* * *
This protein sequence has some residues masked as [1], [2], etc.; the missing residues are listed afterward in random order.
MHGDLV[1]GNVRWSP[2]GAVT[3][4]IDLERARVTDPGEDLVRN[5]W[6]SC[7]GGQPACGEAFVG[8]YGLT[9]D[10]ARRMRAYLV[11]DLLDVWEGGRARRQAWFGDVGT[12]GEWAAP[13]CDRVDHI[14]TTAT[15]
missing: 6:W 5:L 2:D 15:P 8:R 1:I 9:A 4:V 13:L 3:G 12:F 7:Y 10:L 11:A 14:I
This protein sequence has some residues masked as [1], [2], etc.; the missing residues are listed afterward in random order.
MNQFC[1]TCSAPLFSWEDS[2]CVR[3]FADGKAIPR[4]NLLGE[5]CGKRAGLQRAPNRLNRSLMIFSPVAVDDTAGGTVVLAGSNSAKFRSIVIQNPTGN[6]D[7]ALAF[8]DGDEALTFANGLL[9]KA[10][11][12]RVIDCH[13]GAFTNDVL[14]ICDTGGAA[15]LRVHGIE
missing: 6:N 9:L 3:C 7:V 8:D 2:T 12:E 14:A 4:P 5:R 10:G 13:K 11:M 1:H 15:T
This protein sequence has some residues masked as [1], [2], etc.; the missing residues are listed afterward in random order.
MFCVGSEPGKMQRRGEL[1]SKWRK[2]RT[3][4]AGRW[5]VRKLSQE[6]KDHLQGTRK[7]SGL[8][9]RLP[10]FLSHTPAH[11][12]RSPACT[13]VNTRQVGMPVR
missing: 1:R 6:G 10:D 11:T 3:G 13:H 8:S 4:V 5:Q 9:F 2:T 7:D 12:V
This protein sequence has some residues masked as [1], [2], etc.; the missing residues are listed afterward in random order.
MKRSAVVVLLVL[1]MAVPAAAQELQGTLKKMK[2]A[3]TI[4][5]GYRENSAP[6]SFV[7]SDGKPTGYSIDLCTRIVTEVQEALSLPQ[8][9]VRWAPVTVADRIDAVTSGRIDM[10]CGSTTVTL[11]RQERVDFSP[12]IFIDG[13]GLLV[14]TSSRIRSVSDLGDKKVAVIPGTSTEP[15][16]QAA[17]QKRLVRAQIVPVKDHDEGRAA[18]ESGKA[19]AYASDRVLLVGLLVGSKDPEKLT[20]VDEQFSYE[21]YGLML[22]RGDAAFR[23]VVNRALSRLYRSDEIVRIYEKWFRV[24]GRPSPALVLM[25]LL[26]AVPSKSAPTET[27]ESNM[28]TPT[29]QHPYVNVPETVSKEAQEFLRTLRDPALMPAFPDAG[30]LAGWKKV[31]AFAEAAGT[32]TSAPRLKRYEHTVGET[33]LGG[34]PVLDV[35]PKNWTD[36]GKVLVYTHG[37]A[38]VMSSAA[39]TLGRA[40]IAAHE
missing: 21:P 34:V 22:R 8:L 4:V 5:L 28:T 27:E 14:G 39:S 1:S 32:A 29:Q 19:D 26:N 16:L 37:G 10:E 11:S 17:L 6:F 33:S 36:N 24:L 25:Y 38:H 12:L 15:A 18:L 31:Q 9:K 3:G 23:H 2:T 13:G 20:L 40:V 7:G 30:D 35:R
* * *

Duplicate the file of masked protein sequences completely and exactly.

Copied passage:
This protein sequence has some residues masked as [1], [2], etc.; the missing residues are listed afterward in random order.
MHGDLV[1]GNVRWSP[2]GAVT[3][4]IDLERARVTDPGEDLVRN[5]W[6]SC[7]GGQPACGEAFVG[8]YGLT[9]D[10]ARRMRAYLV[11]DLLDVWEGGRARRQAWFGDVGT[12]GEWAAP[13]CDRVDHI[14]TTAT[15]
missing: 6:W 5:L 2:D 15:P 8:R 1:I 9:A 4:V 13:L 3:G 12:F 7:Y 10:L 11:A 14:I
This protein sequence has some residues masked as [1], [2], etc.; the missing residues are listed afterward in random order.
MNQFC[1]TCSAPLFSWEDS[2]CVR[3]FADGKAIPR[4]NLLGE[5]CGKRAGLQRAPNRLNRSLMIFSPVAVDDTAGGTVVLAGSNSAKFRSIVIQNPTGN[6]D[7]ALAF[8]DGDEALTFANGLL[9]KA[10][11][12]RVIDCH[13]GAFTNDVL[14]ICDTGGAA[15]LRVHGIE
missing: 6:N 9:L 3:C 7:V 8:D 2:T 12:E 14:A 4:P 5:R 10:G 13:K 11:M 1:H 15:T
This protein sequence has some residues masked as [1], [2], etc.; the missing residues are listed afterward in random order.
MFCVGSEPGKMQRRGEL[1]SKWRK[2]RT[3][4]AGRW[5]VRKLSQE[6]KDHLQGTRK[7]SGL[8][9]RLP[10]FLSHTPAH[11][12]RSPACT[13]VNTRQVGMPVR
missing: 1:R 6:G 10:D 11:T 3:G 13:H 8:S 4:V 5:Q 9:F 2:T 7:D 12:V
This protein sequence has some residues masked as [1], [2], etc.; the missing residues are listed afterward in random order.
MKRSAVVVLLVL[1]MAVPAAAQELQGTLKKMK[2]A[3]TI[4][5]GYRENSAP[6]SFV[7]SDGKPTGYSIDLCTRIVTEVQEALSLPQ[8][9]VRWAPVTVADRIDAVTSGRIDM[10]CGSTTVTL[11]RQERVDFSP[12]IFIDG[13]GLLV[14]TSSRIRSVSDLGDKKVAVIPGTSTEP[15][16]QAA[17]QKRLVRAQIVPVKDHDEGRAA[18]ESGKA[19]AYASDRVLLVGLLVGSKDPEKLT[20]VDEQFSYE[21]YGLML[22]RGDAAFR[23]VVNRALSRLYRSDEIVRIYEKWFRV[24]GRPSPALVLM[25]LL[26]AVPSKSAPTET[27]ESNM[28]TPT[29]QHPYVNVPETVSKEAQEFLRTLRDPALMPAFPDAG[30]LAGWKKV[31]AFAEAAGT[32]TSAPRLKRYEHTVGET[33]LGG[34]PVLDV[35]PKNWTD[36]GKVLVYTHG[37]A[38]VMSSAA[39]TLGRA[40]IAAHE
missing: 21:P 34:V 22:R 8:L 4:V 5:L 28:T 27:E 14:G 39:S 1:S 32:A 29:Q 19:D 26:N 16:L 37:G 10:E 11:S 17:L 6:F 33:S 36:N 24:L 25:Y 38:H 12:L 15:A 18:L 31:Q 9:K 3:G 23:H 2:T 13:G 20:L 40:V 7:G 30:D 35:R